4. Work progress: Report on the status of the work, at the required level of detail, with estimation of remaining work and expected completion time, for example:
    • Progress of the different work packages
    • List of activities done, and planned, estimating their completion time, and person responsible
  5. Plan: Review and update the project plan, considering:
    • Milestones: Achieved and planned, highlighting any change to be agreed.
    • Deliverables to the client: Keep track of what has been delivered and what is pending.
    • Deliverables from the client: Keep track of what has been received and what is pending (this is important because a delay here may cause a delay in the project, out control of the supplier).
    • Meetings: Review and update the meeting plan. It is important to respect a meeting plan, to make sure that the communication with the client is good.
  6. Resources: Inform of the different resources allocated to the project, such as the project team and their responsibilities. Changes in the team are reflected in this area.It is important that projects have different phases, and it is necessary to adapt the team to each phase.
  7. Risks: Maintain a risk registry, where the potential problems which could affect the project are identified, categorised, and tracked. Client and supplier have to be aware of risks, and take measures to avoid they happen, or mitigate their impact. Once a risk cannot happen, or it actually becomes a fact, it is removed from the registry. A risk matrix can help to understand how dangerous they are.
  8. Budget and costs: Keep up to date the budget, and provide information on how it is being spent (for example, in case it is related to hours spent in the project). Changes in the budget (e.g. when adding new budget) are reflected here. It is also useful to give information on invoices submitted and payments received or pending.
Depending on the type of project, the technical status will be reflected in different ways (not only activities or tasks), and there may be additional contents to include. For example, if project is for provision of a service, it will be necessary to report on the compliance to the SLA, in other projects it will be important to provide configuration control reports, or software metrics, etc. So, additional sections should be added depending on the project characteristics.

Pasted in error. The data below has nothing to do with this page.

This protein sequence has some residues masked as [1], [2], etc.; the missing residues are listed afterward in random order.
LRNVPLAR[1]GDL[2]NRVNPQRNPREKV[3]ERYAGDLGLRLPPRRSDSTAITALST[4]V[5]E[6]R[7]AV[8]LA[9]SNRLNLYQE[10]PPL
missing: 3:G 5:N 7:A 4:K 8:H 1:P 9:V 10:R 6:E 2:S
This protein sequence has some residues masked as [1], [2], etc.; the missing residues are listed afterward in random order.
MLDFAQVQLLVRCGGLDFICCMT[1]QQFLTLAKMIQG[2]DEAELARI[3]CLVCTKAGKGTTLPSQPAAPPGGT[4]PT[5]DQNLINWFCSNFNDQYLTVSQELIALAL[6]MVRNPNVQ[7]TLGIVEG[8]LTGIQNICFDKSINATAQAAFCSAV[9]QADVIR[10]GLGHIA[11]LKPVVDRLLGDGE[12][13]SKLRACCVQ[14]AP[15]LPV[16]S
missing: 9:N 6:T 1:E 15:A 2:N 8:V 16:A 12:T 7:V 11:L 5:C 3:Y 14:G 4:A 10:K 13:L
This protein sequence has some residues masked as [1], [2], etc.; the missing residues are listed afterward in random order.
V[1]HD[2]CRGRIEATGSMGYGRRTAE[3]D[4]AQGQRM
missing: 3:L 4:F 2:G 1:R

As general ideas, it is suggested to keep the report clear and concise. An agile approach can also be applied to reporting. It is not necessary to spend a lot of time writing the report, but to include realistic key information to understand the status. The key point is to update the report to represent the reality, asking internally as necessary to make sure that the status reflected in the report is according to the real progress.

In my opinion, a very effective way of reporting is by providing metrics (with charts, colours, and tables), because they help to discover information, and they also transmit it to the reader very effectively. In next posts, I will address the different sections of the report, and propose metrics, graphs, and different ways to track the information and extract the conclusions.

At Wipbi, we believe that progress reporting can bring a lot of benefits, and our platform intends to provide an efficient way to generate and access to the progress information. The tool represents a standard reporting framework, which will guide the project managers to create their reports easily, and help to make the process more efficient. In addition, it provides the way to share the information with the client, and improve the level of collaboration.


  1. This comment has been removed by a blog administrator.

  2. They also know that the lack of authority can seriously impede their ability to deliver the goals and objectives set for the project. Responsibility is directly proportional to consequences. Responsibility for project results doesn't mean that they get placed on the bench until the next project if the one they're leading fails, it has a monetary consequence. important source